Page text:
28. nes says:

    This project is wrong on almost every level possibly excepting the goal of building a plug-in hybrid. That motor has got to be hugely inefficient and it looks like it’s only burning up a mere kilowatt of power. He’s not going anywhere very far or very fast.

    There are a few folk working on converting car and truck alternators to motors using electronic commutation. The results in terms of power output for the given size and weight can be impressive but it’s definitely not trivial to get good efficiency.

  29. Fallen says:

    :P I had this idea(using an electric motor that bypasses the transmission)!
    Kudos to him for implementing it.

  30. xorpunk says:

    This is actually the most intelligent EV design I’ve ever seen. Only problem is hub bolts could easily break like this, and it’s too much wear ont he motor.

  31. Randy says:

    This is so horrible it has flipped the dial to awesome. Those of us who are electric drive professionals have had a huge laugh at this fellas expense. Not only is the engineering horrible, but the website is horrible and the packaging is horrible .. in fact with the combination that this guy is serious makes it so horrible that its comedy gold.

    In Wheel Motors when properly done are a solution for distributed tractive effort, however the added expense of the inverters for each wheel make it a cost-prohibitive solution, this is the same problem for any multi-axel electric drive. Of course there is added functionality when you can individually control each wheel, but you have to program that functionality and coordinate it with the rest of the high level vehicle controls (ABS etc).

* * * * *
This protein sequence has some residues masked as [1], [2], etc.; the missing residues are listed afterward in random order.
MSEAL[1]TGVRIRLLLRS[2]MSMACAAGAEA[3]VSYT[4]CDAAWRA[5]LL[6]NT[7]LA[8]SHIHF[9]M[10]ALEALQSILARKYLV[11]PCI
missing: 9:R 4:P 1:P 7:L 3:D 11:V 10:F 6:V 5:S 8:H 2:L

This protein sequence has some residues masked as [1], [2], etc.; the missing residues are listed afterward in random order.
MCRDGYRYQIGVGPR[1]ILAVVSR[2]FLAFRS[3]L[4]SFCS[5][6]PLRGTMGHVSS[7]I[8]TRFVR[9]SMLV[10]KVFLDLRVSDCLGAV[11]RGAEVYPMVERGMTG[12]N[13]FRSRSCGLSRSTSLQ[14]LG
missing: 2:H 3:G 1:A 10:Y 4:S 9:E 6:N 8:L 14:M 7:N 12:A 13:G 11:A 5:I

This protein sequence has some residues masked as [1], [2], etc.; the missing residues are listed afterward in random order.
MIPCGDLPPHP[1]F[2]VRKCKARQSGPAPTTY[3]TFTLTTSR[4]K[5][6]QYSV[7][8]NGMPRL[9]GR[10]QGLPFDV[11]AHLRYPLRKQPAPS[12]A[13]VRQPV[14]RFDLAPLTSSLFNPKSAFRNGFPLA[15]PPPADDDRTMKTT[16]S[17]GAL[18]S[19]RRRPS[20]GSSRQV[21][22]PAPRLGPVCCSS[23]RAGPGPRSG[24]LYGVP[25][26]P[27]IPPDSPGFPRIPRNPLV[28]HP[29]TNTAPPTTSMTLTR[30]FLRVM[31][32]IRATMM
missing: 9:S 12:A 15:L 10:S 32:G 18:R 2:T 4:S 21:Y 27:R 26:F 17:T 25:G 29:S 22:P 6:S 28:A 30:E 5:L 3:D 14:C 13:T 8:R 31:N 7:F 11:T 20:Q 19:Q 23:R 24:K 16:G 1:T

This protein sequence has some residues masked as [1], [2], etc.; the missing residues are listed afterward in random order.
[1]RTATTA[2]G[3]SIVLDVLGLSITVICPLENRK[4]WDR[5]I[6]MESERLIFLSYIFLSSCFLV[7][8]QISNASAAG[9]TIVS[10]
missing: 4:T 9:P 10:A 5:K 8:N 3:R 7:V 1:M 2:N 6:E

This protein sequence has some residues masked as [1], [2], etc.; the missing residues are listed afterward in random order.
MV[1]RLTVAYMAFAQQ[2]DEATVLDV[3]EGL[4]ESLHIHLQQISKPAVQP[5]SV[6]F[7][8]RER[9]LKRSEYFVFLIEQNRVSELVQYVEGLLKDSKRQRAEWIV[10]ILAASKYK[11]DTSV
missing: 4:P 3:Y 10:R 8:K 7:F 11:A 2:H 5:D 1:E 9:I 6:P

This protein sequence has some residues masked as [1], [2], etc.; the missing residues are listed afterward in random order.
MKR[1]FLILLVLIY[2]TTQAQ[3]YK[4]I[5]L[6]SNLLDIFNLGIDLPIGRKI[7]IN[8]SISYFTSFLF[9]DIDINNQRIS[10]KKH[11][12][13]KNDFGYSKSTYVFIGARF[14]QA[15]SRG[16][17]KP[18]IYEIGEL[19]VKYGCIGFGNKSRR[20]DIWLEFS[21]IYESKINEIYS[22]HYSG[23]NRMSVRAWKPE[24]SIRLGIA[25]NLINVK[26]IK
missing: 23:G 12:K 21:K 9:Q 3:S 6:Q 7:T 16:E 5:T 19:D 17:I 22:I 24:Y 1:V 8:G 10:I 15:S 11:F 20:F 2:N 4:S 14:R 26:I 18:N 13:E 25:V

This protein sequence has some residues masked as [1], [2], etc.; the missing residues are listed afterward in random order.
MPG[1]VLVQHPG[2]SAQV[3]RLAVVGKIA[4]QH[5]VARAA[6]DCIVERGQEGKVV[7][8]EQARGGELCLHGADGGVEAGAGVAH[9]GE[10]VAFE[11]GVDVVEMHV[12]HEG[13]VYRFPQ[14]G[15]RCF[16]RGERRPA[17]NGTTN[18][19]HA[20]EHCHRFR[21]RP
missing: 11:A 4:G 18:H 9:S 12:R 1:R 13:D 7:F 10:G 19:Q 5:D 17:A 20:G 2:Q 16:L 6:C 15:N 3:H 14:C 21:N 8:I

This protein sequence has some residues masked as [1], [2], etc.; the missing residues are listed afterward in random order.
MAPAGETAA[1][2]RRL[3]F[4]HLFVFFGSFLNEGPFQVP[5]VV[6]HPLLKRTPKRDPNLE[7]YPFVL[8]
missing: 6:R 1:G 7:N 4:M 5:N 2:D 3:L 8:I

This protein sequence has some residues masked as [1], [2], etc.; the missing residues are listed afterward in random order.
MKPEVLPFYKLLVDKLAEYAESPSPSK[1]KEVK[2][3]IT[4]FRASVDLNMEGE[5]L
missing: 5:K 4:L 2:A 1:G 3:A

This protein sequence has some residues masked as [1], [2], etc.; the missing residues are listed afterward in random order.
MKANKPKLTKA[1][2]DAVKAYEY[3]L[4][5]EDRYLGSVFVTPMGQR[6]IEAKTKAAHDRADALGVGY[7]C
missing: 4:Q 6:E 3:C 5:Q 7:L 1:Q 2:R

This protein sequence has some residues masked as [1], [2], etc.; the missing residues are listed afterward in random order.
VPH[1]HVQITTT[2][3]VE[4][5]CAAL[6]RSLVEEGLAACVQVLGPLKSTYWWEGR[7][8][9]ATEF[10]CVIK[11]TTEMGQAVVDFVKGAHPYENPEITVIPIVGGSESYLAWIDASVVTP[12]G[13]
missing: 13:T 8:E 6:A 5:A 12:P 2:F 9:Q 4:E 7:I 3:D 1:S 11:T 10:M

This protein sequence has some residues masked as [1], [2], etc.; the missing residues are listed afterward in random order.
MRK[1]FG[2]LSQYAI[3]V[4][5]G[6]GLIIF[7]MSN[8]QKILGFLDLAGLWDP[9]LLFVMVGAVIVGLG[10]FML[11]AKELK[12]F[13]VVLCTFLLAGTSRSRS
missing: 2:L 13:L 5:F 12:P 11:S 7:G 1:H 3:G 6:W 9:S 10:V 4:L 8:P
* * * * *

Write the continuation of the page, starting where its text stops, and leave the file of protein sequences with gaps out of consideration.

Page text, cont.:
Also PML Flightlink or as it now is called, Protean Electric has changed its name 3 times in 3 years and has no product still, they are vaporware peddlers, along with most other people who are “developing” in Wheel motors, they pay themselves salaries from their investment money and then never deliver any products or customers, watch out folks in the green game.

    There are at least 20 “companies” out there claiming to have products, but so far none of them except for one GM prototype 5 years ago, have actually functioned properly and without damaging itself in a commercial passenger vehicle.

  32. Jake says:

    @Phil, Nate

    OH MY GOD, I DIDN’T EVEN THINK OF THAT!!!!!

    @Randy

    Agreed. I feel sorry for this guy, but at the same time, this is pretty entertaining. It reminds me of those guys who claim that a little electrolysis going on inside a 12″ section of PVC pipe will get you 100 miles per gallon, LOL.

    Bad idea, and clearly little or no understanding of the word “practical”…

  33. fhunter says:

    @octel,mosheen
    Well, time for me to look up the construction of modern gearbox.

    PS. IMHO the proper place of such motor is in place of gearbox.

  34. gyro_john says:

    Re: no freewheeling diodes…
    Oops. The HexFETs’ internal freewheeling diodes are big enough to do the job. Shoulda looked it up first. :-/

  35. h3llphyre says:

    Wow, rough crowd. How many of you have built a project to this level, at home, purely out of a love of engineering. It may not be the best solution, it may not ever really work (I have my doubts), but kudos to him for actually building something. It’s certainly within the hacker mentality. Cut the guy a break. I found it an interesting skim read.

  36. Wilcorp70 says: